Flowering Plants: What to see in August

Like all those who are new to Botany I can sometimes feel a little overwhelmed by the sheer amount of flowers popping up in Spring and Summer, there are too many of them how can anyone possibly remember all of their names? A trick I like to do is select a number of common varieties that are in bloom from books or the internet that are easy to identify based on their distinctive colour, leave morphology or petal arrangement. These are the varieties I remember and look out for but it is also important to take into consideration preferred habitat. Where are you based and what plants are you most likely to find, which ones will be the most easy to remember and identify. I specifically choose to focus on flowering plants in bloom because I find identifying flowers easier than studying leave morphology: Flowers, at least for me, are easier to identify.

A couple of my favourite August flowering plants:

Wild Marjoram (Origanum vulgare) otherwise known as Oregano! Although it takes on a slightly different taste growing in the British countryside. A native grassland perennial species with pinky purple flowers between June and September the Ancient Greeks believes that the flower’s scent comes from Aphrodite’s (Greek Goddess of Love) touch. It can also be found in Hedgerows and slightly wooded areas, surviving in infertile soils with a remarkable ability for seeds to remain dormant in the soil after fires or when all presence of the parent plant has been destroyed. The plant is especially important to butterflies and is edible as a herb for human consumption. Grows to 60cm.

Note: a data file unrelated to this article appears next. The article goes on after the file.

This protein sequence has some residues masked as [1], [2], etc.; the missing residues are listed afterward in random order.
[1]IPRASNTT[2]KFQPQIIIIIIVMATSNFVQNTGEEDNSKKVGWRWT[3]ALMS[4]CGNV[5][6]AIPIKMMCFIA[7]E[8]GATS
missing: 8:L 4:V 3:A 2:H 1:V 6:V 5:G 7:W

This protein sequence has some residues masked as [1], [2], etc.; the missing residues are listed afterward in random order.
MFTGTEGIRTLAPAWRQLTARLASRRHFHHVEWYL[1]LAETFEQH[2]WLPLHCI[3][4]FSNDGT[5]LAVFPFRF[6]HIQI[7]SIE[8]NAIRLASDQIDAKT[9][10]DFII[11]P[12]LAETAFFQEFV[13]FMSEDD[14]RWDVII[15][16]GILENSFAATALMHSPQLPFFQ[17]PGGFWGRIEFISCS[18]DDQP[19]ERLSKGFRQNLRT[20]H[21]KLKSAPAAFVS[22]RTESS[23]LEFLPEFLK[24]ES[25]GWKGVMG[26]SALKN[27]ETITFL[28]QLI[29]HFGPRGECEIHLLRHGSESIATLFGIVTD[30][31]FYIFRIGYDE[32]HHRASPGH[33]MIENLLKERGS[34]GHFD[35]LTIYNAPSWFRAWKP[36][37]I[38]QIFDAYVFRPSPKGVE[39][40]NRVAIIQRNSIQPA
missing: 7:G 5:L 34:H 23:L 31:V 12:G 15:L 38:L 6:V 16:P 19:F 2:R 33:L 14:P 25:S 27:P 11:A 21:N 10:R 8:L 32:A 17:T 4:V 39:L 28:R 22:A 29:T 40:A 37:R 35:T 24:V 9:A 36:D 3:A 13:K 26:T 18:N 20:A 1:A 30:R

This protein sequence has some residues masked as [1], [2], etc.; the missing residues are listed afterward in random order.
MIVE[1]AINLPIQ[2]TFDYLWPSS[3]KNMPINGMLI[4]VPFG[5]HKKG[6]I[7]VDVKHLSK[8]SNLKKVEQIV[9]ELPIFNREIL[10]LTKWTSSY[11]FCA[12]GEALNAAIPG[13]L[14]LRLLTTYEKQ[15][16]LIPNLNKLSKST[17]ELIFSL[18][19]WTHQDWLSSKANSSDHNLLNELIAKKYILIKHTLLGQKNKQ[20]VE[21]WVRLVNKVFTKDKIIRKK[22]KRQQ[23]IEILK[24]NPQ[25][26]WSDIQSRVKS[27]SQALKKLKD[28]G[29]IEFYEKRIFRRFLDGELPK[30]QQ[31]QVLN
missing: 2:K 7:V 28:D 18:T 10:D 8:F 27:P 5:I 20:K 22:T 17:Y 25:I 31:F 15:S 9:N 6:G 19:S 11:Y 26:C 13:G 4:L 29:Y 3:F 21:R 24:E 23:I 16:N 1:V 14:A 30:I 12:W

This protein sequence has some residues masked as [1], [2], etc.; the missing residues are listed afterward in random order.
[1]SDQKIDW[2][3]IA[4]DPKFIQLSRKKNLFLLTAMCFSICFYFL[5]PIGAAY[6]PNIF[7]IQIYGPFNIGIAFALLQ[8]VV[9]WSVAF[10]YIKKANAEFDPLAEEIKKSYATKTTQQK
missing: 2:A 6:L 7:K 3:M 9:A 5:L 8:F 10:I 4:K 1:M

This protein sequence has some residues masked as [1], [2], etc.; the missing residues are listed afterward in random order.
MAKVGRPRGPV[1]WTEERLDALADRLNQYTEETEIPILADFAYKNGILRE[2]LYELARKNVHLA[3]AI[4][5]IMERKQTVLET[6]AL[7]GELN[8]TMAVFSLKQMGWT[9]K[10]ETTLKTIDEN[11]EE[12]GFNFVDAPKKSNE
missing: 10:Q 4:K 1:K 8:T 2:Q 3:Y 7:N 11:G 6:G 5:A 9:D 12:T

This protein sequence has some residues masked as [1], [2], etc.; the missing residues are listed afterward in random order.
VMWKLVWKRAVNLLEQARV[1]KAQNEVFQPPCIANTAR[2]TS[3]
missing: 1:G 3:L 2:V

Musk Mallow (Malva moschata) native verge, hedgerow and pasture perennial with pink, five-petalled flowers from July and August, gives off a subtle musk aroma which grows stronger in the evening. Grows 75cm.

Centuary (Centaurium erythraea) native grassland biennial with pink  five-petalled flowers held in clusters from June – Sepember. Flowers close for the evening and in overcast weather conditions. Grows 25cm

As exciting as it is to come across a plant  you have set your heart on finding you’re usually not going to on your first attempt, that’s why it’s important to keep building on your knowledge by keeping your eyes open as well as by just reading books. Take snapshots of the plants that peak your interest, even if you are just walking home from work. Take the photograph back to your references or post them online to share with a community of plant enthusiast.

There are some of the flowers that you have seen so far this month and felt like sharing with Wildlife Sightings (@wildlife_uk) and Plant Sightings (@Plants_uk

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Samanta Webster

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